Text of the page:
• Salary/wages and benefits: Clearly state the agreed-upon salary or hourly wage, payment frequency, and any additional benefits, such as health insurance, retirement plans, or bonuses. For example, an employee might receive an annual salary of £36,000 before tax, paid monthly on the 20th of each month, and be eligible for an annual performance bonus.
  • Probationary period: If applicable, define the duration and terms of any probationary period during which the employee’s performance will be evaluated. Three months is typical for entry-level employees in roles where little or no previous experience is required, and a six-month period is common for more senior positions.
  • Start date: Set out the agreed start date for employment. If there is an end date to the employment, that should also be included in the contract, plus details of any opportunities for extension.
  • Leave and time off: Detail the employee’s entitlement to holidays and any other types of leave (e.g., sick leave, maternity/paternity leave). Employees in the UK have the right to 5.6 weeks’ paid holiday per year, including bank holidays.
  • Termination terms: Clearly outline the notice period required by both the employer and the employee for termination. Specify the grounds for termination and any severance or notice pay provisions.
  • Confidentiality and non-disclosure: Include clauses requiring the employee to maintain the confidentiality of sensitive company information and prevent its unauthorised disclosure.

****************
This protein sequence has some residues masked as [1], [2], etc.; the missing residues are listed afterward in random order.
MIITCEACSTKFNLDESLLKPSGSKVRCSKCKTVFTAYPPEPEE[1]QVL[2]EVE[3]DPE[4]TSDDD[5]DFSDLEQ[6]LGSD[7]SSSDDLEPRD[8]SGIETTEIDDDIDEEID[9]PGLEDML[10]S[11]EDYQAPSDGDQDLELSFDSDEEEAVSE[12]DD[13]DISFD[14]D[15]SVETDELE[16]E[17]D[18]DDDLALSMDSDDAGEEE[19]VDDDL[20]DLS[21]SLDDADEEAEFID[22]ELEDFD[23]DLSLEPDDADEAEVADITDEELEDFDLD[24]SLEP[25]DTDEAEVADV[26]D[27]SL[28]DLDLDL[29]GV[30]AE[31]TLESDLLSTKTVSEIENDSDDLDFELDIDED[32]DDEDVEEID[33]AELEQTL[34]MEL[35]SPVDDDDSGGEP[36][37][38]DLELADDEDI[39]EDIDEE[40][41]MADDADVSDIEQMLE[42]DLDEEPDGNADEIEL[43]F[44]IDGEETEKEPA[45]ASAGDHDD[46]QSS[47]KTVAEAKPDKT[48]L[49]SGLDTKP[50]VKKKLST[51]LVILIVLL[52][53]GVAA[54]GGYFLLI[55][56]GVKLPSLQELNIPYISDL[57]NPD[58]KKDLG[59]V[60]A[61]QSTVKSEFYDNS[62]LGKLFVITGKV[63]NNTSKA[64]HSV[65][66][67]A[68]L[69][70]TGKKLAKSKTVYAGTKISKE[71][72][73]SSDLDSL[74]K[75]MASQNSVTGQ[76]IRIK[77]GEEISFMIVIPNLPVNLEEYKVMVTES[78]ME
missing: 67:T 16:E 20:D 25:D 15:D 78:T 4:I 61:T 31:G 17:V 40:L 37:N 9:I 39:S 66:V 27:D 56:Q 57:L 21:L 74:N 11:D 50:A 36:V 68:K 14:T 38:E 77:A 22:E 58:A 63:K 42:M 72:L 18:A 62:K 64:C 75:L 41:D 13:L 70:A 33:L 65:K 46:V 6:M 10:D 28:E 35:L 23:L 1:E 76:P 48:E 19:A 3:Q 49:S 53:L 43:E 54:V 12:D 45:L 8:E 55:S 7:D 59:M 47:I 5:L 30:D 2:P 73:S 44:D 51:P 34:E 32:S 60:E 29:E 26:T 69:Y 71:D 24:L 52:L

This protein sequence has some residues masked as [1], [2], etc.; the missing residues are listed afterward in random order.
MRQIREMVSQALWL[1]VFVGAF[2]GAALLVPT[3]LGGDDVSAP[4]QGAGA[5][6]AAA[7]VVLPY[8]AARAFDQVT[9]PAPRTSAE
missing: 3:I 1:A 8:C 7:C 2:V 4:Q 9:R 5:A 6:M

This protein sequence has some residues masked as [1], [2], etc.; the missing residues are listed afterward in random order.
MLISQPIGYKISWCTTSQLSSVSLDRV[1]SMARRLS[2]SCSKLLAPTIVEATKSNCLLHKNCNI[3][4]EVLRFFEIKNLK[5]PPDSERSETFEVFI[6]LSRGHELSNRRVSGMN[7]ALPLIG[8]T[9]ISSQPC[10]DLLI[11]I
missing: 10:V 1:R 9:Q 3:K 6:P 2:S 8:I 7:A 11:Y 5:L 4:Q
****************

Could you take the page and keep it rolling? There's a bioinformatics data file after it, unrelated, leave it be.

• Code of conduct: Establish expectations regarding workplace behaviour, ethics, and adherence to company policies.
  • Intellectual property: Define the ownership of intellectual property created by the employee during the course of employment. For example: “The Employee acknowledges and agrees that all Intellectual Property created, conceived, or developed by the Employee in the course of employment and within the scope of the Employee’s duties shall be the exclusive property of the Employer. This includes any modifications or improvements made to existing Intellectual Property owned by the Employer.”
  • Dispute resolution: Specify the mechanism for resolving disputes between the employer and the employee, such as arbitration or mediation.
  • Health and safety: Outline the employer’s commitment to providing a safe working environment and the employee’s responsibility to comply with health and safety rules.
  • Training and development: Detail any provisions for training and professional development opportunities provided by the employer. For example: “The employer agrees to provide access to relevant training programs, workshops, and seminars that contribute to the professional development of the employee. The employer will cover associated costs, including registration fees and materials, for approved training activities.”
  • Policies and procedures: Reference the company’s policies and procedures, either within the contract or as an attachment.
  • Restrictive covenants (if applicable): Include any restrictions on the employee’s activities after termination, such as non-compete or non-solicitation clauses.